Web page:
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O'zapft is! - An Oktoberfest Grammar Lesson

Jan 14, 2021, 16:11 PM by CORE Team
But what does "O’zapft is" mean? The simple answer is: “It’s tapped!”. The complicated answer is of course a lot more fun.


O'zapft is! It is Oktoberfest time in Munich, Germany. For two weeks each year, the Oktoberfest, also called “die Wiesn”, draws millions of visitors from all around the world. In 2018, a total of 6.3 million people drank about 2 million gallons of beer, ate about 510,000 rotisserie chickens and 60,000 pork sausages. The number of pretzels consumed is surprisingly difficult to find. What started as a royal wedding between Prince Ludwig and Princess Therese of Saxe-Hildeburghausen on October 12th, 1810, turned into an international event generating an estimated $1.5 billion in Tourist Revenue. People from all over the world travel to Munich to sit in one of the many tents, ride the roller coasters, or just wander the fairgrounds filled with the smell of cotton candy, fried foods and beer.

On September 21st, promptly at 12.00 o’clock noon, the Mayor of Munich Dieter Reiter opened the 186th Wiesn with the traditional tapping of the first keg of the season, preceded by the celebratory march in traditional uniform (Tracht) and brass band to the Theresienwiese, the massive 4.5 million sq. ft. area where the Wiesn takes place every year. The ceremonial tapping of the keg is followed by the exclamation: “O’zapft is!”. Only then is the Oktoberfest season truly open.

But what does "O’zapft is" mean? The simple answer is: “It’s tapped!”. The complicated answer is of course a lot more fun.


German is a language that, in a typical sentence, follows a S-V-O word order, as is English. For example: He (the subject) drinks (verb) a beer (object). This sentence In German is: Er trinkt ein Bier. The verb (trinkt) is in second position, after the subject (Er), followed by the direct object, the beer. Is that always the case? No. Typically, when we formulate questions in German, the subject slips behind the verb. While in English, most questions are formed using the auxiliary verb “to do”, (Does he drink a beer?”), in a German question, the verb is now in position one, turning the word order into “V-S-O”. Trinkt (verb) er (he) ein Bier? (object) which literally means: Drinks he a beer?  Is this the only time the word order changes? No.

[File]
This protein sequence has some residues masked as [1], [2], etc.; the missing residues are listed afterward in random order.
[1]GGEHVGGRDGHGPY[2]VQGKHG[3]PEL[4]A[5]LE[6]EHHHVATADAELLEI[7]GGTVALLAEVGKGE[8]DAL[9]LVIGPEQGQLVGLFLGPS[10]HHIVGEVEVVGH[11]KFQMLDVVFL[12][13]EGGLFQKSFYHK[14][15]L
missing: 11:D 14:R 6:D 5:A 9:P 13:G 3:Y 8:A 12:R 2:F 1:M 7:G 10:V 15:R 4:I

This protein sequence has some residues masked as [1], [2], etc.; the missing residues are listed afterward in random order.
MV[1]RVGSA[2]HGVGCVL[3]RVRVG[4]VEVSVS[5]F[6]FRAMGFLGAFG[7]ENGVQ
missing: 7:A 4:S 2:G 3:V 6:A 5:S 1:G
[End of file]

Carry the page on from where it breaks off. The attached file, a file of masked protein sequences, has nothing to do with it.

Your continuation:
For the purpose of emphasis, any part of a sentence, be it an object, an adverb of time or frequency or an adjective, can be moved to the beginning of the sentence. For example: “A beer, he drinks.”, putting the emphasis on “a beer!”. While in English, the verb remains behind the subject in this example, in German, something else happens: “Ein Bier trinkt er.” (literally, a beer drinks he.) Just like when formulating a question, we use an inverted word order, where the subject slips behind the verb. Any German sentence that starts with something other than the subject, will have inverted word order.

Ok, so what does this have to do with the Oktoberfest? Well, “O’zapft is!” is an abbreviated and contracted sentence in the inverted word order. Literally translated it would be “Tapped is!” “O’zapft” is a Bavarianized, contracted version of “angezapft”, which is the participle of “anzapfen” (to tap). It is a separable verb an-zapfen, which means the participle prefix of “ge-“, slips in between the prefix “an” and the base verb “zapft”. I tap, I tapped, I have tapped. Ich zapfe an. Ich zapfte an. Ich habe angezapft!

The completely spelled-out version of the sentence “O’zapft is” is: “Es ist angezapft!”, meaning “It is tapped.” However, Bavarians like to blend and merge letters and syllables together for efficiency sake, so “angezapft” became “o’zapft”. So, “Es ist “o’zapft”. But now, because we want to put emphasis on the fact that the keg is, in fact, tapped, we will put the participle in the beginning of the sentence, creating an inverted word order: “O’zapft ist es! (Tapped, it is!). And in the Bavarian spirit of merging letters and syllables, “ist” turned into “is”, and because everyone knows that “es” (it) refers to the keg, and we don’t like to waste time on unnecessary redundancies, it was left out as well. So, “O’zapft is!”

Now, did this help to give you a deeper insight into the intricacies of German beer culture? No. However, did it give you a better understanding of the complexity of German grammar? Maybe a little. If you wish to learn more out about either of those two, our language and cultural training may be perfect for you...


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